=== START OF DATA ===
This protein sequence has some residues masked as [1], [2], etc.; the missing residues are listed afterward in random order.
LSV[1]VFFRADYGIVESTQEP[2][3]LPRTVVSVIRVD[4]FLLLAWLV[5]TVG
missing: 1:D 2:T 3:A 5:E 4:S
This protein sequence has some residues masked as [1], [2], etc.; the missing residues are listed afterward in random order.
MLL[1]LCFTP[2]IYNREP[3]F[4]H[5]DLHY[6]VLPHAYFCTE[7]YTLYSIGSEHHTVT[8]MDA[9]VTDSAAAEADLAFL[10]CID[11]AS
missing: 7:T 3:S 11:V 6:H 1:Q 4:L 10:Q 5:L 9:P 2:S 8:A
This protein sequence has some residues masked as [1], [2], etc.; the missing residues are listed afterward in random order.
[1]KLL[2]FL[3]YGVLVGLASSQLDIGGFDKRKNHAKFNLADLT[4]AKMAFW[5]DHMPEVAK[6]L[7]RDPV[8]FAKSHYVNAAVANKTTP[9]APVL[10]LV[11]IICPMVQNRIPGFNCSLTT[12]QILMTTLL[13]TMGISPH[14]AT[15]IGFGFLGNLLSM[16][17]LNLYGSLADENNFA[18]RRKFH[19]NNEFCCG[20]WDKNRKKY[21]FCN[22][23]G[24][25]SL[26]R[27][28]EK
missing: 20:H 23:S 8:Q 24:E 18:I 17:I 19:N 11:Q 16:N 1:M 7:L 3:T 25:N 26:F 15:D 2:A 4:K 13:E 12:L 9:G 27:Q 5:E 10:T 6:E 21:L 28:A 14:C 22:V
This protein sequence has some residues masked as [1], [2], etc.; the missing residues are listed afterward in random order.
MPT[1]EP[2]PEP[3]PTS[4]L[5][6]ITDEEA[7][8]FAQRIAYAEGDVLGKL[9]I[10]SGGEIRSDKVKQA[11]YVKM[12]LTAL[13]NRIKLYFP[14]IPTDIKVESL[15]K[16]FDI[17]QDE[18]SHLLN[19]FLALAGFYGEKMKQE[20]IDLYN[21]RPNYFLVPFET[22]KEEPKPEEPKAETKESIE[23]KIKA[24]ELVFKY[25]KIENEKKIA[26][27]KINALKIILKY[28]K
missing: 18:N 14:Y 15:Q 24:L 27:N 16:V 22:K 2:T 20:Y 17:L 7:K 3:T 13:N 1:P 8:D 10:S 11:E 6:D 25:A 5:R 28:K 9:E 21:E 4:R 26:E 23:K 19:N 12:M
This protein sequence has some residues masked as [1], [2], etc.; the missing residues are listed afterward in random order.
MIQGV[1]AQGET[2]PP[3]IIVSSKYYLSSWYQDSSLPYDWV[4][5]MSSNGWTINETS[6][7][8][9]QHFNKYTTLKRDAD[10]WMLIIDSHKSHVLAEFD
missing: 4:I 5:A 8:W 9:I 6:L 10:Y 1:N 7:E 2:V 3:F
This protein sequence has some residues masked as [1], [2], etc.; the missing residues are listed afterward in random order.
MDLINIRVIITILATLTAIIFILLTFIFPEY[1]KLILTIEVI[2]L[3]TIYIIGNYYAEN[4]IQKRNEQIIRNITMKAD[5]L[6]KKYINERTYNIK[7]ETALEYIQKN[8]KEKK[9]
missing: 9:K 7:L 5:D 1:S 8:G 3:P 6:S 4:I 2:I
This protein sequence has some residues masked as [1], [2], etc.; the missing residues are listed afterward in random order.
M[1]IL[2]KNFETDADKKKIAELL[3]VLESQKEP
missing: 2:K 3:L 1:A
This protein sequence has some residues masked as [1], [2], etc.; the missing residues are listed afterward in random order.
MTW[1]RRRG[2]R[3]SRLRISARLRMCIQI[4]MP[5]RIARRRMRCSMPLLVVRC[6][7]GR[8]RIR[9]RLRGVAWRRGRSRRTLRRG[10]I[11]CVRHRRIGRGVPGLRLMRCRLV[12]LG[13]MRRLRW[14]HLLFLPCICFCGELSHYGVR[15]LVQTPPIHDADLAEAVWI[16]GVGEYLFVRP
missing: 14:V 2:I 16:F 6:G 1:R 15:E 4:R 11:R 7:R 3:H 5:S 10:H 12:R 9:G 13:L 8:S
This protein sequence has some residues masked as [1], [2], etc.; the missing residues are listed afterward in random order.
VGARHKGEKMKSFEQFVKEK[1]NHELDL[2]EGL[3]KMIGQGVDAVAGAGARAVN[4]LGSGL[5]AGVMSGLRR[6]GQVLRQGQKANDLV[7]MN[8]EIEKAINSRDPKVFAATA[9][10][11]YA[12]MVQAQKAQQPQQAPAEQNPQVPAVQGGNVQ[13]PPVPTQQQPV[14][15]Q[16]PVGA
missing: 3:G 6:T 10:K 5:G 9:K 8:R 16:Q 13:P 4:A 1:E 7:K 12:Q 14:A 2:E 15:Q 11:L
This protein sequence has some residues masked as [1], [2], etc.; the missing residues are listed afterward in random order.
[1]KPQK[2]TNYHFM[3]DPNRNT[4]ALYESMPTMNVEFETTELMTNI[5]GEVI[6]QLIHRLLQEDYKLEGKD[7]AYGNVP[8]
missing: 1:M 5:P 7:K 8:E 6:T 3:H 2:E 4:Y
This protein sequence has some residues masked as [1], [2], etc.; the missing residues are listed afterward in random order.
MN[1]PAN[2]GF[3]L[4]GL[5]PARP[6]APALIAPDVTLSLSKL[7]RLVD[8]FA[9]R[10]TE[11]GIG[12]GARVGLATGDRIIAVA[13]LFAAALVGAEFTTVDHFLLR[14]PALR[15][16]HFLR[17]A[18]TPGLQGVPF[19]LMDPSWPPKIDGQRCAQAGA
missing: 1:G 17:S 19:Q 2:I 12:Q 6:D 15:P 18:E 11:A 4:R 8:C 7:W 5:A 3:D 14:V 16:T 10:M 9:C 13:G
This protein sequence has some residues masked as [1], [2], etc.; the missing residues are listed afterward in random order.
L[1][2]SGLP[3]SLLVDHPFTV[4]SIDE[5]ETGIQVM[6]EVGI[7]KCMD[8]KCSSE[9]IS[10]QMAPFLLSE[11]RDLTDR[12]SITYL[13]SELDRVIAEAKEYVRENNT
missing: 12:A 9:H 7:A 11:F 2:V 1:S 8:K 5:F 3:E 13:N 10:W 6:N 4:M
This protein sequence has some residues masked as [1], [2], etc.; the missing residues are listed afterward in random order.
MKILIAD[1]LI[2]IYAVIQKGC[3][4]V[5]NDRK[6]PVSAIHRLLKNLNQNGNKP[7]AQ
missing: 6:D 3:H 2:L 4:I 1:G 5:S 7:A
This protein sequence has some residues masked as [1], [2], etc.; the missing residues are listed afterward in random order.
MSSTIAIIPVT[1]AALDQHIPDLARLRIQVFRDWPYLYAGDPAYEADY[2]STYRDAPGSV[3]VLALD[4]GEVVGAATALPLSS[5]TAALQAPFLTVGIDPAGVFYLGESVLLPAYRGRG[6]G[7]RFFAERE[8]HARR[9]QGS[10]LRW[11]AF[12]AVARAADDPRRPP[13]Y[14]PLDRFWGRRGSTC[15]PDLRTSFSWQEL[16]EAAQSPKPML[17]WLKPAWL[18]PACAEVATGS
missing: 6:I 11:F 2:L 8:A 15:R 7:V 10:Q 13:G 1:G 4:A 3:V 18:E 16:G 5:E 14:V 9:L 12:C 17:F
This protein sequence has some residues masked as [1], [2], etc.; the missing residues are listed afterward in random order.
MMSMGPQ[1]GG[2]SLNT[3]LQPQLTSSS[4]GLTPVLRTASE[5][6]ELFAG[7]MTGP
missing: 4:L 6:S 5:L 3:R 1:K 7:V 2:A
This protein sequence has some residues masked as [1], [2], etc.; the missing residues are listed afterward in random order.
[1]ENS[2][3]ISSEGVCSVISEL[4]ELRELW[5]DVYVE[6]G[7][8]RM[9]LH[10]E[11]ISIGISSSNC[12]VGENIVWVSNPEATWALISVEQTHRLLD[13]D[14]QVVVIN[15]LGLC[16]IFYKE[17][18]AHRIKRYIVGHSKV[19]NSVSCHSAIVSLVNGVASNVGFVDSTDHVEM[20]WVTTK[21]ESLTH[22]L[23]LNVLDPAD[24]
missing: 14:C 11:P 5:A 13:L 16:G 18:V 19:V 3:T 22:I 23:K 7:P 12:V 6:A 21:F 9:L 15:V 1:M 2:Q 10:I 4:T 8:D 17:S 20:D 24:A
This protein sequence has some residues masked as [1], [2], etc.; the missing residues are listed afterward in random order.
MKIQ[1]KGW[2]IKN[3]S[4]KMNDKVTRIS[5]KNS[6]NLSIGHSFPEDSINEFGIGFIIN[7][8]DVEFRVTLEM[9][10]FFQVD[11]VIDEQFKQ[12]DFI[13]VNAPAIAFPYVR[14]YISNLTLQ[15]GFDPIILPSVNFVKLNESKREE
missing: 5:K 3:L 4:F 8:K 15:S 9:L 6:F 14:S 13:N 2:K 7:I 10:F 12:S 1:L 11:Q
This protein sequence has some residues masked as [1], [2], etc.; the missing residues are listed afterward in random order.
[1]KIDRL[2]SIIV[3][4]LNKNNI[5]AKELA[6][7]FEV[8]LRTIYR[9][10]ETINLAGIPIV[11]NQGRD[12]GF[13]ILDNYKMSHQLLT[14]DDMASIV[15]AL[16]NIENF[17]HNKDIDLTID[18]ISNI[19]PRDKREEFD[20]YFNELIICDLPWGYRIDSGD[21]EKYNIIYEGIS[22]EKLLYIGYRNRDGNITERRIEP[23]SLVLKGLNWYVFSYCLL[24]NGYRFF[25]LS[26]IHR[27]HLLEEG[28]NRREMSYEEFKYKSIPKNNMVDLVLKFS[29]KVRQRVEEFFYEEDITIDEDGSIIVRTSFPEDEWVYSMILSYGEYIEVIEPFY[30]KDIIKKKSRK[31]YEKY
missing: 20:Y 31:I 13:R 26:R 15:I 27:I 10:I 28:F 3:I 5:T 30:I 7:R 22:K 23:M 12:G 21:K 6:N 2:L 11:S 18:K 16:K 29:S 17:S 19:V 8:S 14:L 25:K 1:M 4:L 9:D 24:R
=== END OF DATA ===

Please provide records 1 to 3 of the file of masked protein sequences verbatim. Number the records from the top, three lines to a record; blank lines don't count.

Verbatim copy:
This protein sequence has some residues masked as [1], [2], etc.; the missing residues are listed afterward in random order.
LSV[1]VFFRADYGIVESTQEP[2][3]LPRTVVSVIRVD[4]FLLLAWLV[5]TVG
missing: 1:D 2:T 3:A 5:E 4:S
This protein sequence has some residues masked as [1], [2], etc.; the missing residues are listed afterward in random order.
MLL[1]LCFTP[2]IYNREP[3]F[4]H[5]DLHY[6]VLPHAYFCTE[7]YTLYSIGSEHHTVT[8]MDA[9]VTDSAAAEADLAFL[10]CID[11]AS
missing: 7:T 3:S 11:V 6:H 1:Q 4:L 10:Q 5:L 9:P 2:S 8:A
This protein sequence has some residues masked as [1], [2], etc.; the missing residues are listed afterward in random order.
[1]KLL[2]FL[3]YGVLVGLASSQLDIGGFDKRKNHAKFNLADLT[4]AKMAFW[5]DHMPEVAK[6]L[7]RDPV[8]FAKSHYVNAAVANKTTP[9]APVL[10]LV[11]IICPMVQNRIPGFNCSLTT[12]QILMTTLL[13]TMGISPH[14]AT[15]IGFGFLGNLLSM[16][17]LNLYGSLADENNFA[18]RRKFH[19]NNEFCCG[20]WDKNRKKY[21]FCN[22][23]G[24][25]SL[26]R[27][28]EK
missing: 20:H 23:S 8:Q 24:E 18:I 17:I 19:N 11:Q 16:N 1:M 7:L 3:T 25:N 26:F 15:D 2:A 4:K 13:E 12:L 9:G 27:Q 5:E 10:T 6:E 21:L 28:A 14:C 22:V